— Jonathan Griffin

Counting proteins of a single cell

Computer simulations can help scientists understand complex cell signaling pathways, but, to ensure model accuracy, researchers need parameters determined by experiments with live cells. Akira Komatsubra and colleagues in Japan have established a way to measure protein concentration and dissociation constants at the single-cell level. By attaching EGFP and HaloTag genes to the ends of MAPK1 and RSK2 genes, respectively, the authors enabled fluorescence imaging of proteins encoded by the two modified genes and calculated their concentrations and dissociation constants. The study, published in the Journal of Biological Chemistry, demonstrates an approach to quantifying parameters that could improve the performance of simulation models.

Rethinking a vaccine for malaria

Caused by parasites belonging to the Plasmodium family, malaria is transmitted to humans by female Anopheles mosquitoes. This life-threatening disease is prevalent in developing countries, and the only approved vaccine is largely ineffective, so much recent research has been directed toward developing more potent protection against the parasite. Studies have shown that some attenuated parasite proteins can protect humans, but researchers have been unable to find malaria proteins that confer this protection. Using malaria parasite–infected mice as models, a study by Anthony Siau and colleagues at Nangyang Technological University and Singapore Immunology Network employed immunomic and proteomic techniques to identify a repertoire of parasite proteins associated with protection against Plasmodium yoelii, the parasite used in labs to infect mice. Using such criteria as reproducibility and immunoreactivity, the authors categorized these proteins based on how likely they were to protect against blood-stage malarial infection — the stage when the parasites divide in red blood cells and that is responsible for all clinical malaria symptoms. Their findings were published in the journal Molecular & Cellular Proteomics. When extended to Plasmodium species affecting humans, this extensive data set could be used to help validate and characterize new vaccine formulations for better prevention of malaria.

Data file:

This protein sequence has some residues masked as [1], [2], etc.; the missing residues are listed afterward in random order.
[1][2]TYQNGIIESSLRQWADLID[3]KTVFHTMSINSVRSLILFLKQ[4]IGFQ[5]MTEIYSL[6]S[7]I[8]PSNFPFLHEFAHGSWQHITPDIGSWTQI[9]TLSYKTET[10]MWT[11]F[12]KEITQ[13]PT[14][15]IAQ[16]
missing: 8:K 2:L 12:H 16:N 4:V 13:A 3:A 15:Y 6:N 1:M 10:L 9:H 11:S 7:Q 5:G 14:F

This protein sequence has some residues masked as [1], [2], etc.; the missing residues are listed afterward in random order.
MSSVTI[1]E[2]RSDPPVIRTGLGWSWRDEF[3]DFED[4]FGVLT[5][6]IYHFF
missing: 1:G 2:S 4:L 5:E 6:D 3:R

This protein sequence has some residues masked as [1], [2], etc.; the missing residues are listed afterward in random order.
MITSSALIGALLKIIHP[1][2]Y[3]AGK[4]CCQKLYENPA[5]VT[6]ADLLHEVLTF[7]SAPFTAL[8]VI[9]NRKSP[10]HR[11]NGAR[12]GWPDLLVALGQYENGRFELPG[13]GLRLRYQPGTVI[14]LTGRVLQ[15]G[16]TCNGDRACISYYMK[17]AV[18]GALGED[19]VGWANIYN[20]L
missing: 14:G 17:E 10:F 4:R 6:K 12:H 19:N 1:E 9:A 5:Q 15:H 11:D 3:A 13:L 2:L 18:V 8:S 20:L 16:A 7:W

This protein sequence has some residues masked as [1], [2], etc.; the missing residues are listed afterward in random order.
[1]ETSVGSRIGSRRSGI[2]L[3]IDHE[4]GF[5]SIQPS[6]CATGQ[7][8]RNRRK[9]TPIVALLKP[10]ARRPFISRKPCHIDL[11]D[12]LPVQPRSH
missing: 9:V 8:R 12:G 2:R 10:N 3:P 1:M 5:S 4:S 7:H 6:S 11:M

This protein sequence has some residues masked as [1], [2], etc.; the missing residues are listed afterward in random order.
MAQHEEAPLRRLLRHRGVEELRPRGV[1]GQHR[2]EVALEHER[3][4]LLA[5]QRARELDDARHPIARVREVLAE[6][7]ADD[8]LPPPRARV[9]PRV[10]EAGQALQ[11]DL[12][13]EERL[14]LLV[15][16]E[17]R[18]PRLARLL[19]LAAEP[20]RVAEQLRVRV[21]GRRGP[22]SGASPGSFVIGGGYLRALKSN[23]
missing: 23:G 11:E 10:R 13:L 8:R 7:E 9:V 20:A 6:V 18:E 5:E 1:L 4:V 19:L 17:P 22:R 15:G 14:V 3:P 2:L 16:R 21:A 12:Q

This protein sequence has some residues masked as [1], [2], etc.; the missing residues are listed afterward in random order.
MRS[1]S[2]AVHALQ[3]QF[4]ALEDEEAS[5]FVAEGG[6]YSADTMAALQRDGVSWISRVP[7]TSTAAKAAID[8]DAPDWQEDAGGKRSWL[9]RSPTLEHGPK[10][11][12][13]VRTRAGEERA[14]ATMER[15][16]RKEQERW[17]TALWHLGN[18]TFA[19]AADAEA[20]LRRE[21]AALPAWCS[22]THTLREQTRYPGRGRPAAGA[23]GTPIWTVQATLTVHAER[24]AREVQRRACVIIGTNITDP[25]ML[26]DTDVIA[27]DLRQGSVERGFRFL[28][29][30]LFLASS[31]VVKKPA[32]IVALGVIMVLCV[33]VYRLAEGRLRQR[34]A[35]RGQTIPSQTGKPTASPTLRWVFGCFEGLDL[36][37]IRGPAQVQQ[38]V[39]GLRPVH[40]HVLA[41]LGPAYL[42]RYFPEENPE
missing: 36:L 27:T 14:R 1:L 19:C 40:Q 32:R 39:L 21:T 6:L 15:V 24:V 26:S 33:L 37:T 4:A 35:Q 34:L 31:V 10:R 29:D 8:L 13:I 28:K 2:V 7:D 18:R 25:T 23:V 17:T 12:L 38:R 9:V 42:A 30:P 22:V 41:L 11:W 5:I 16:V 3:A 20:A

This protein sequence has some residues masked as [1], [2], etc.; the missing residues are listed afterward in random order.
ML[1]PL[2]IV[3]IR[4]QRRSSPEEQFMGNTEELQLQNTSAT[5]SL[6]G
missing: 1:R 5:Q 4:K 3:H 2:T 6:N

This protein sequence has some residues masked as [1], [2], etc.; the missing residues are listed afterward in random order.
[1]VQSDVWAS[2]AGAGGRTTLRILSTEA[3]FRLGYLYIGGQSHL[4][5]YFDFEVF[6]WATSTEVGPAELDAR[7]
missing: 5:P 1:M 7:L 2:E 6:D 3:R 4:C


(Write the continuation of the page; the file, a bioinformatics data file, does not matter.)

Tackling an incurable blood cancer

Plasma cells in bone marrowThis cartoon shows plasma cells in bone marrow with and without multiple myeloma. Researchers are studying this incurable cancer’s adaptation to lack of oxygen. Clinical Reviews 2018Multiple myeloma, or MM, is a cancer of the plasma cell, a white blood cell responsible for making antibodies, in bone marrow. It is the second most common blood cancer in the U.S. after non-Hodgkin’s lymphoma. MM starts out as a benign condition called monoclonal gammopathy of undetermined significance, or MGUS, and then becomes malignant via an intermediate stage known as smoldering multiple myeloma, or SMM. The lifetime risk of getting MM in the U.S. is less than 1%. The disease’s progression is poorly understood and it has no cure, so recent research has sought to understand the microenvironment that contributes to the pathophysiology of MM.

A feature of cancer progression is induction of tumor hypoxia as a result of reduced oxygen and nutrient delivery to the tumor cells. MM cells can adapt to hypoxia, which contributes to disease progression. To understand this process better, Astrid Slany and colleagues in Austria and Germany profiled the proteome of primary human MM cells in response to hypoxia induced as the cancer progresses. They analyzed plasma cells from bone marrow of patients with MGUS, SMM and MM and looked for proteins expressed in myeloma cells that aided in their survival, proliferation, and mechanisms to evade apoptosis and immune response. In comparison to nondiseased plasma cells, myeloma cells showed significant changes in the expression of proteins that regulate metabolic processes leading to cell proliferation under hypoxic stress. Also, pro-apoptotic proteins were downregulated, while proteins involved in escaping cell death and immune response were upregulated in hypoxia-stressed MM cells. Their findings were published in the journal Molecular & Cellular Proteomics.

These results indicate that myeloma cells’ adaptation to hypoxia plays a key role in disease progression. Unique proteins in advanced-stage myeloma cells could serve as novel targets for development of improved anti-myeloma treatment strategies.